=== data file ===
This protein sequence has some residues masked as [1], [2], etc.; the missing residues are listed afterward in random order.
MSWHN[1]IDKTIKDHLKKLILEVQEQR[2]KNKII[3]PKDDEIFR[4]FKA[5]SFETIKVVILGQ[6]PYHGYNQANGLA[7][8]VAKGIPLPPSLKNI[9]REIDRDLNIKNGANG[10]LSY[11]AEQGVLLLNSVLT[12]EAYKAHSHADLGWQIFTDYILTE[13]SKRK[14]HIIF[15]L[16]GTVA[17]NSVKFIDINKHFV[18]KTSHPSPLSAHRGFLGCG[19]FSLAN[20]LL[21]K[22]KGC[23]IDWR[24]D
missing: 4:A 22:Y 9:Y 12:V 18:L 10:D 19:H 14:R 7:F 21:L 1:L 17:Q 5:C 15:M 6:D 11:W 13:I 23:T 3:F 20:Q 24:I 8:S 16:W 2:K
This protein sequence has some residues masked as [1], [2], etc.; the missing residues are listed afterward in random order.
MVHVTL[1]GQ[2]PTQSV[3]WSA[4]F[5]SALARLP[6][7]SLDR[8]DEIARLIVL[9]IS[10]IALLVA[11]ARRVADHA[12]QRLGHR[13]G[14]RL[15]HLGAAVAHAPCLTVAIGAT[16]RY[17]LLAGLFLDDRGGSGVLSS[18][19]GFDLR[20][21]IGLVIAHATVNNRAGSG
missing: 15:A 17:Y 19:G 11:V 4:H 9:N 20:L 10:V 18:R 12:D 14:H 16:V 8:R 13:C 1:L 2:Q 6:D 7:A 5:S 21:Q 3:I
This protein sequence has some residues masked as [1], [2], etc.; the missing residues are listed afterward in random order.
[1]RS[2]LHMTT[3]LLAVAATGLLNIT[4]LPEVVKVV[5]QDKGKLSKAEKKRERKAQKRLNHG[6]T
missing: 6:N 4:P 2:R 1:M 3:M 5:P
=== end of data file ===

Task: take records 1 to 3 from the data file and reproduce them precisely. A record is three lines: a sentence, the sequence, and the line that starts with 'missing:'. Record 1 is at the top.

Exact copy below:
This protein sequence has some residues masked as [1], [2], etc.; the missing residues are listed afterward in random order.
MSWHN[1]IDKTIKDHLKKLILEVQEQR[2]KNKII[3]PKDDEIFR[4]FKA[5]SFETIKVVILGQ[6]PYHGYNQANGLA[7][8]VAKGIPLPPSLKNI[9]REIDRDLNIKNGANG[10]LSY[11]AEQGVLLLNSVLT[12]EAYKAHSHADLGWQIFTDYILTE[13]SKRK[14]HIIF[15]L[16]GTVA[17]NSVKFIDINKHFV[18]KTSHPSPLSAHRGFLGCG[19]FSLAN[20]LL[21]K[22]KGC[23]IDWR[24]D
missing: 4:A 22:Y 9:Y 12:V 18:L 10:D 19:H 14:R 7:F 21:L 1:L 17:Q 5:C 15:M 6:D 11:W 13:I 23:T 3:F 20:Q 24:I 8:S 16:W 2:K
This protein sequence has some residues masked as [1], [2], etc.; the missing residues are listed afterward in random order.
MVHVTL[1]GQ[2]PTQSV[3]WSA[4]F[5]SALARLP[6][7]SLDR[8]DEIARLIVL[9]IS[10]IALLVA[11]ARRVADHA[12]QRLGHR[13]G[14]RL[15]HLGAAVAHAPCLTVAIGAT[16]RY[17]LLAGLFLDDRGGSGVLSS[18][19]GFDLR[20][21]IGLVIAHATVNNRAGSG
missing: 15:A 17:Y 19:G 11:V 4:H 9:N 20:L 10:V 18:R 12:D 14:H 16:V 8:R 13:C 1:L 2:Q 6:D 7:A 5:S 21:Q 3:I
This protein sequence has some residues masked as [1], [2], etc.; the missing residues are listed afterward in random order.
[1]RS[2]LHMTT[3]LLAVAATGLLNIT[4]LPEVVKVV[5]QDKGKLSKAEKKRERKAQKRLNHG[6]T
missing: 6:N 4:P 2:R 1:M 3:M 5:P